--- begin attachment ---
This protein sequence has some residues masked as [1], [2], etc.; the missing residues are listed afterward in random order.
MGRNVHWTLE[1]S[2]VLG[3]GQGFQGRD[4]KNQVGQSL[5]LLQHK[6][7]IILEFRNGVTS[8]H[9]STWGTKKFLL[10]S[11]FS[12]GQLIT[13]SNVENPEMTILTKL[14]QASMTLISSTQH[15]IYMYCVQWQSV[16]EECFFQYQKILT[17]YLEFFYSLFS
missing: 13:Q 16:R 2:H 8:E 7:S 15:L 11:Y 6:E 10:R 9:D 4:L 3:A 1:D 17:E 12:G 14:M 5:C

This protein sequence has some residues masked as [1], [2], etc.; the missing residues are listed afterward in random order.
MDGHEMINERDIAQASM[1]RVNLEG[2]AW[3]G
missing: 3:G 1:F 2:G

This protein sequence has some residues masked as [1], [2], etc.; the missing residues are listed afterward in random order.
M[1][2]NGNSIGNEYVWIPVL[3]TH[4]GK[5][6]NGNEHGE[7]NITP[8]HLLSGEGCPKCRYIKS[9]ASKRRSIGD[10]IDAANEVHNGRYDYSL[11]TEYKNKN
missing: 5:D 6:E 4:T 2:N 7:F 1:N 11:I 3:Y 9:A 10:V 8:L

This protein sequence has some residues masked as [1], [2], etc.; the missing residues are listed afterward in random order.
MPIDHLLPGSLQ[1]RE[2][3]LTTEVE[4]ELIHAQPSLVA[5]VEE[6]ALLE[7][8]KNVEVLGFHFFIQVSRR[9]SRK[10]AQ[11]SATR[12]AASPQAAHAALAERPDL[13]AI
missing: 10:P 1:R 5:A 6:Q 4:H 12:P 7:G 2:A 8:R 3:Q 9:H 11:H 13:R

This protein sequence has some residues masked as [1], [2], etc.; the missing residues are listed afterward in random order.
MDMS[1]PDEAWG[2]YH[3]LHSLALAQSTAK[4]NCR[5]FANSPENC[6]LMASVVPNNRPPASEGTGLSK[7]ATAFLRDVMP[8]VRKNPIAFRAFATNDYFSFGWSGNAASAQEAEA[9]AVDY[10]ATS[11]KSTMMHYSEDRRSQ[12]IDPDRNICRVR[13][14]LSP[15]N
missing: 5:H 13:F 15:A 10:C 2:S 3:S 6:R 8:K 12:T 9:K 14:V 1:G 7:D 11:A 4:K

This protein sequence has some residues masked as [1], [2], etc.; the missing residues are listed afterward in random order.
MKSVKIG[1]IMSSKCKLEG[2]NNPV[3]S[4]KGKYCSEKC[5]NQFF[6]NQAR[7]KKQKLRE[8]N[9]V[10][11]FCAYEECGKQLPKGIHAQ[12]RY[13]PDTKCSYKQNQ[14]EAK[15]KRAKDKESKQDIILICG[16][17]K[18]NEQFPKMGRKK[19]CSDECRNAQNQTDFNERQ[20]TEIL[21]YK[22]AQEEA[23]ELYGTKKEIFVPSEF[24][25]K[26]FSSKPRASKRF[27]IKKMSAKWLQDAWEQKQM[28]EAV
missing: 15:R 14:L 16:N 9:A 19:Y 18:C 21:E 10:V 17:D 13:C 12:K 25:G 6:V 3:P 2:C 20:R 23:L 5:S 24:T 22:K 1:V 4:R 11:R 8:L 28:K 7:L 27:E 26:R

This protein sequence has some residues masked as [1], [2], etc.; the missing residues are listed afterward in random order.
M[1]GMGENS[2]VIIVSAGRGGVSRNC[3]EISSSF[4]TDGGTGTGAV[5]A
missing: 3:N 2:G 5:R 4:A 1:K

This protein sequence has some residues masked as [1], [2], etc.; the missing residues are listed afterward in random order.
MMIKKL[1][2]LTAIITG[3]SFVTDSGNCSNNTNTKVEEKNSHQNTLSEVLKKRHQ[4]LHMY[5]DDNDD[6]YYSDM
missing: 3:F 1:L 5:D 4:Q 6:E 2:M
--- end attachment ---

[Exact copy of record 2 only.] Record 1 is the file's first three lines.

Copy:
This protein sequence has some residues masked as [1], [2], etc.; the missing residues are listed afterward in random order.
MDGHEMINERDIAQASM[1]RVNLEG[2]AW[3]G
missing: 3:G 1:F 2:G